Some people are born queer icons, others have queer iconicity thrust upon them. And then there are those who do the most to become one, including a surprise drop-in acoustic set at Stonewall Inn during pride month and a music video that’s positively chockablock with queer-squad fuel from Hayley Kiyoko to “Same Parts” poet laureate Tatianna. Of course, we’re talking about none other than Taylor Swift. GLAAD apparently got her memo (and the shout-out in “You Need to Calm Down”), because the LGBTQ advocacy organization’s president and CEO Sarah Kate Ellis announced that the group will honor Swift with this year’s GLAAD Vanguard Award. In a statement, Ellis said, “From boldly standing up against anti-LGBTQ elected officials to shining attention on the urgent need to protect LGBTQ people from discrimination through the Equality Act, Taylor Swift proudly uses her unique ability to influence pop culture to promote LGBTQ acceptance.”
According to the organization’s website, the award is presented every year to “media professionals who have made a significant difference in promoting equality and acceptance of LGBTQ people.” Notably, the award is given to celebrities who do not themselves identify as members of the community, but use their platform to advocate for LGBTQ rights. Since the inaugural award in 1993 (which went to Roseanne Barr and Tom Arnold), GLAAD has presented the prestigious honor to such allies and advocates as Cher, Elizabeth Taylor, Janet Jackson, Kristin Chenoweth, Jennifer Lopez, and Beyoncé and Jay-Z.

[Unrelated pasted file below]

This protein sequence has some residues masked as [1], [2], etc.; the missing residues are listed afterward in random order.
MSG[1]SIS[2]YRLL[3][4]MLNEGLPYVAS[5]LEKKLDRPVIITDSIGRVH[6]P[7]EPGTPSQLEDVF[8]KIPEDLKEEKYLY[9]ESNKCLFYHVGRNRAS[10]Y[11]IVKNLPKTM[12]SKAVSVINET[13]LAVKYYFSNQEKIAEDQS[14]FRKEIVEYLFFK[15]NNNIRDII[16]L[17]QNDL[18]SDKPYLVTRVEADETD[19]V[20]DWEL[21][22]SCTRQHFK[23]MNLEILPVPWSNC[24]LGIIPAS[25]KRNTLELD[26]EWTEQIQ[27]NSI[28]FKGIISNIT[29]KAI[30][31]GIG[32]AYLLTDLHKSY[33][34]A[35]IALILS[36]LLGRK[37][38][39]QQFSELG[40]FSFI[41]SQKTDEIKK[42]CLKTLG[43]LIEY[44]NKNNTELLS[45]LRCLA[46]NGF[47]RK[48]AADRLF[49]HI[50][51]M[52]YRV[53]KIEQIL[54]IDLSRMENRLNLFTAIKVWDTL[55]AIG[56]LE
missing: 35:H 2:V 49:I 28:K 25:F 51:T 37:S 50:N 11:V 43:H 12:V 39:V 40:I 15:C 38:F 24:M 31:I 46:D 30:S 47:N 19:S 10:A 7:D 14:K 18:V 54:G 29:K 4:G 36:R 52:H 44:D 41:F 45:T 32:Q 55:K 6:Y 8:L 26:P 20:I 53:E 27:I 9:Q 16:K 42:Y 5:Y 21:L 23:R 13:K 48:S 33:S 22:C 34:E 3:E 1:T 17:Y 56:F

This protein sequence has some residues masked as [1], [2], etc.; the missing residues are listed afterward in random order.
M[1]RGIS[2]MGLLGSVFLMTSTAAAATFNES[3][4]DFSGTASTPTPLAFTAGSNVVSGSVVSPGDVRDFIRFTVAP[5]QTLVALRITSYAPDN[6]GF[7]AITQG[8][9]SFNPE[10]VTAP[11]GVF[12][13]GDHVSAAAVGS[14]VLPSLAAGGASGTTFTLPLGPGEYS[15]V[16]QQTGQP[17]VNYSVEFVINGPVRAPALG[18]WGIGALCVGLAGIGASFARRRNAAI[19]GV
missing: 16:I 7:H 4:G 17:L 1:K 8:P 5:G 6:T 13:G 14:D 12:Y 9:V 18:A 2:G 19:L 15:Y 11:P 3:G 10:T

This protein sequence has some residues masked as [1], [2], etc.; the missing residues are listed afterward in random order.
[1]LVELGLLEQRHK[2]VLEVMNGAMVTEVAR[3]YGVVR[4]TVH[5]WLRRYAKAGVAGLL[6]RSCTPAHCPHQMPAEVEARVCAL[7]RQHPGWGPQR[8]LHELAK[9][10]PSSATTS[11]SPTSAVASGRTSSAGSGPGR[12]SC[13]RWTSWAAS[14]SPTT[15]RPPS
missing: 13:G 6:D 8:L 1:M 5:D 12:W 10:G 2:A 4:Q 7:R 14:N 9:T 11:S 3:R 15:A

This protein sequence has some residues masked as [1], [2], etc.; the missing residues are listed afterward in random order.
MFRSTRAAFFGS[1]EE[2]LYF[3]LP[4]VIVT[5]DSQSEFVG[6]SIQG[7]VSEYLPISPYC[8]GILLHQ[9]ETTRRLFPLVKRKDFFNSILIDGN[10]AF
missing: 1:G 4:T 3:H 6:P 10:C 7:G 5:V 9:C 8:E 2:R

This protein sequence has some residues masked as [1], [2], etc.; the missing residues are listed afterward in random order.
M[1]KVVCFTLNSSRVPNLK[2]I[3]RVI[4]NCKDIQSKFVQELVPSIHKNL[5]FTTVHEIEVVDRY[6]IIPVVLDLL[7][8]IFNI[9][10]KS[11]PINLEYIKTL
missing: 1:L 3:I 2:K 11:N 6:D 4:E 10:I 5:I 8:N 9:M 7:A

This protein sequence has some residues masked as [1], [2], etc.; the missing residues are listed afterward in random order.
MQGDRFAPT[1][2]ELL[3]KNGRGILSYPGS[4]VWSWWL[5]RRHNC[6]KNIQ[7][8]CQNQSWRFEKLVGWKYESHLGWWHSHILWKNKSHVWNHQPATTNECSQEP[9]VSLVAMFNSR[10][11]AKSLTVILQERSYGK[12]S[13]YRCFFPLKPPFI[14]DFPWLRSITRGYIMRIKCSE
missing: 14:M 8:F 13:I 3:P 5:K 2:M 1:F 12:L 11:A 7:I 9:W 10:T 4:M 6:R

Last year, during peak Lover promo era, Vulture music critic Craig Jenkins registered skepticism about “You Need to Calm Down,” saying: “If she’s as serious about using her wattage to spotlight LGBTQ talent and lobby for more extensive rights for communities in need as this latest music video suggests, let’s hear her out for a while.” Since then, “You Need to Calm Down” won MTV’s “Video for Good” award. GLAAD will present Swift with the Vanguard Award at the 31st Annual GLAAD Media Awards on April 16, 2020 in Los Angeles. The ceremony will also honor Janet Mock with the Stephen F. Kolzak Award for her work on Pose.